which will cost you $9.75
Note: All the Neosmart recovery disc downloads are torrent files. There is a good explanation of torrent files at the Neosmart website. You will need a torrent client such as muTorrent to get the files. The torrent client will download the .iso file with which to create the bootable DVD. You will need third-party burning software such as Nero, Roxio, or the free ImgBurn (www.imgburn.com ) to burn the .iso as an image, not as data.
Now remove the rescue CD/DVD you made, reboot the system into Windows, and log into the built-in Administrator account you enabled.
4. Try a System Restore to when things were working. If you can log into your own user account, you're finished. Otherwise continue at Step 5.
5. The critical files are under %systemdrive%\users\user-account\ntuser. The ntuser.dat file is actually a registry hive. Run Regedit elevated and select HKEY_USERS and "load hive" from the menu. Now navigate to:
There is one line for each profile. If a profile is bad, check:
a) That the key name doesn't end in ".bak" (remove .bak if there)
b) That the RefCount value is 0 (change it if different)
c) That the State value is 0 (change if different)
Make any necessary changes, close Regedit and try to log in as that user.
6. If that doesn't fix your profile, it is corrupted. At that point you should make a new Standard user account and copy your data to it. Do not delete the old account until you have retrieved the data you need!
Once everything is working, log into the extra administrative account you will make per the suggestions below and disable the built-in Administrator account again for security purposes:
Start Orb>Search box>type: cmd
When cmd appears in Results above, right-click it and choose "Run as administrator" [OK]. Now you will get the command prompt. At the command prompt type:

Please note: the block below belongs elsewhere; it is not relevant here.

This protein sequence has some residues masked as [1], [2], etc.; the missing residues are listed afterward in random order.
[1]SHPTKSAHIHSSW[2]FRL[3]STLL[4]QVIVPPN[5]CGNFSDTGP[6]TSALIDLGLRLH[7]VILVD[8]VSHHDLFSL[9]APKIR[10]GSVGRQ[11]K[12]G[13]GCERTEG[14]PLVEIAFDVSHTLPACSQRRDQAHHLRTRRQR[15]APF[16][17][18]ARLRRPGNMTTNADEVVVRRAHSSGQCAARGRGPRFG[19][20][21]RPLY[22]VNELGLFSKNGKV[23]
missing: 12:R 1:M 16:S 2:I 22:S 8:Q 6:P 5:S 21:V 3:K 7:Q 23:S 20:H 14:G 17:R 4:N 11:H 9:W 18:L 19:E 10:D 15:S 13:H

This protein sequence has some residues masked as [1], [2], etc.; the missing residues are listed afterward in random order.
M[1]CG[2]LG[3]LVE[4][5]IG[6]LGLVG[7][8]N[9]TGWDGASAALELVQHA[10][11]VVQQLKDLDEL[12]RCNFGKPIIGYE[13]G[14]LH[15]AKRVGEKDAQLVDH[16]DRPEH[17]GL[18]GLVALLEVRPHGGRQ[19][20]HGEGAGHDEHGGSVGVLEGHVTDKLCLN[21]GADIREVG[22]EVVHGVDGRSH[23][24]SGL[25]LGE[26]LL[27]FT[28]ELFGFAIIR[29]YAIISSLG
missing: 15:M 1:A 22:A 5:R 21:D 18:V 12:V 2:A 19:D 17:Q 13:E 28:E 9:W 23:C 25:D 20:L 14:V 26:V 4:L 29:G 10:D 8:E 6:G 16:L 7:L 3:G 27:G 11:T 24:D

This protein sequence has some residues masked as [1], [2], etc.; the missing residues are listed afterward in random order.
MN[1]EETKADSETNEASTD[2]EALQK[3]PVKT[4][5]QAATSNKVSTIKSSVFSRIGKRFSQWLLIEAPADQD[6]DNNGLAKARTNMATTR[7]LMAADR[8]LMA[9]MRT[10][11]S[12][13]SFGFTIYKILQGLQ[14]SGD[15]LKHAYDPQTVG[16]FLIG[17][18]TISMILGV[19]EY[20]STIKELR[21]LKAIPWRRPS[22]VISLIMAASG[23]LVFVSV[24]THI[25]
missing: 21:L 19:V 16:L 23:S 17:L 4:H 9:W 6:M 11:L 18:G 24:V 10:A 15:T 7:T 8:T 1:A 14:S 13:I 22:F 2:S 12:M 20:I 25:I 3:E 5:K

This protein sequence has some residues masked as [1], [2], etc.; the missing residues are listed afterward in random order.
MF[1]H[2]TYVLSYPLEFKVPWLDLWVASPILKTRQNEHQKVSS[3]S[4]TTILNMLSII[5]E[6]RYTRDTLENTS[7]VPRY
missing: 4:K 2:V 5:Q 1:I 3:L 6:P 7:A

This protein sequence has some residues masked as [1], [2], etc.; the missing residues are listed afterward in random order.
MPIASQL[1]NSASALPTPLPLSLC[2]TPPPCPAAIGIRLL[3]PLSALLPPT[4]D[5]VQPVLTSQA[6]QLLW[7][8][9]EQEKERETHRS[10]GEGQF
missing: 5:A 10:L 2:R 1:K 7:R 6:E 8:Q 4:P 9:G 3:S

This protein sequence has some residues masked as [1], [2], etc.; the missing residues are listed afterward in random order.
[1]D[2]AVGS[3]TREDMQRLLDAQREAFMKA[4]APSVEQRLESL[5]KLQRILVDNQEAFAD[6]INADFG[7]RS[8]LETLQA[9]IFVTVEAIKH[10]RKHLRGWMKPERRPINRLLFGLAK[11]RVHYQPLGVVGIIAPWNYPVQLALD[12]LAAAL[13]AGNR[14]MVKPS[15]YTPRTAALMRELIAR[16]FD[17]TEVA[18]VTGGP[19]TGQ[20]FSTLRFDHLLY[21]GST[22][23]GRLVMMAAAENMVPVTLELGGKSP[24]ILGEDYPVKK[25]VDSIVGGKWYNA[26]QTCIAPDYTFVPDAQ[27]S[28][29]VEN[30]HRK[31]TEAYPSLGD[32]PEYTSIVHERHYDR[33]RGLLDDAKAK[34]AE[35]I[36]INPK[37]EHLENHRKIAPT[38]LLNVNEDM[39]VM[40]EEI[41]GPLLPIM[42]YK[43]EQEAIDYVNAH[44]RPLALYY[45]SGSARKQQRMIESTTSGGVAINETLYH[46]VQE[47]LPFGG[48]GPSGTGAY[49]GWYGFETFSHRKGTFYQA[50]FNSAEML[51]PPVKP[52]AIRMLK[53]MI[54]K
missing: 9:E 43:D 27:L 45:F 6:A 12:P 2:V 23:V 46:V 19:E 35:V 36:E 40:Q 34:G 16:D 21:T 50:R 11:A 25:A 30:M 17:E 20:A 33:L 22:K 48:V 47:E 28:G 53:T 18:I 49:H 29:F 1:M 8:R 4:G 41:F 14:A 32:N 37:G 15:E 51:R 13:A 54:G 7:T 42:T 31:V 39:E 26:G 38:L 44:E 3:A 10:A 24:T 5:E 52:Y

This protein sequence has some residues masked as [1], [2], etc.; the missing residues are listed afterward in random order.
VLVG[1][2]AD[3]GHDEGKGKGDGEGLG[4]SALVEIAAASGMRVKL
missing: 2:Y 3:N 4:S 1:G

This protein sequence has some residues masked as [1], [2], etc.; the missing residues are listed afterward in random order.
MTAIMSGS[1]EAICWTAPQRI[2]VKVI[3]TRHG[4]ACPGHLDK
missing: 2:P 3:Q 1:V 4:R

net user administrator /active:no [enter]
Exit the command prompt.
General Recommendations For Setting Up Users In Vista
You absolutely do not want to have only one user account. Like XP and all other modern operating systems, Vista is a multi-user operating system with built-in system accounts such as Administrator, Default, and Guest. These accounts should be left alone as they are part of the operating system structure.
You particularly don't want only one user account with administrative privileges on Vista because the built-in Administrator account (normally only used in emergencies) is disabled by default. If you're running as Administrator for your daily work and that account gets corrupted, things will be Difficult. It isn't impossible to activate the built-in Administrator to rescue things, but it may be more work than you want to do. Best not to get into a bad situation to begin with.
The user account that is for your daily work should be a Standard user, with the extra administrative user (call it something like "CompAdmin" or "Tech" or the like) only there for elevation purposes. Running as a Standard user is best practice for security purposes and will help protect your computer from infection. After you create "CompAdmin", log into it and change your regular user account to Standard. Then log back into your regular account.
Apr 16, 2012 | HP Pavilion Elite m9500f PC Desktop
on Feb 07, 2010 | Computers & Internet
Oct 01, 2010 | Computers & Internet
Aug 11, 2008 | E-Machines eMachines Desktop PC
Aug 10, 2008 | Computers & Internet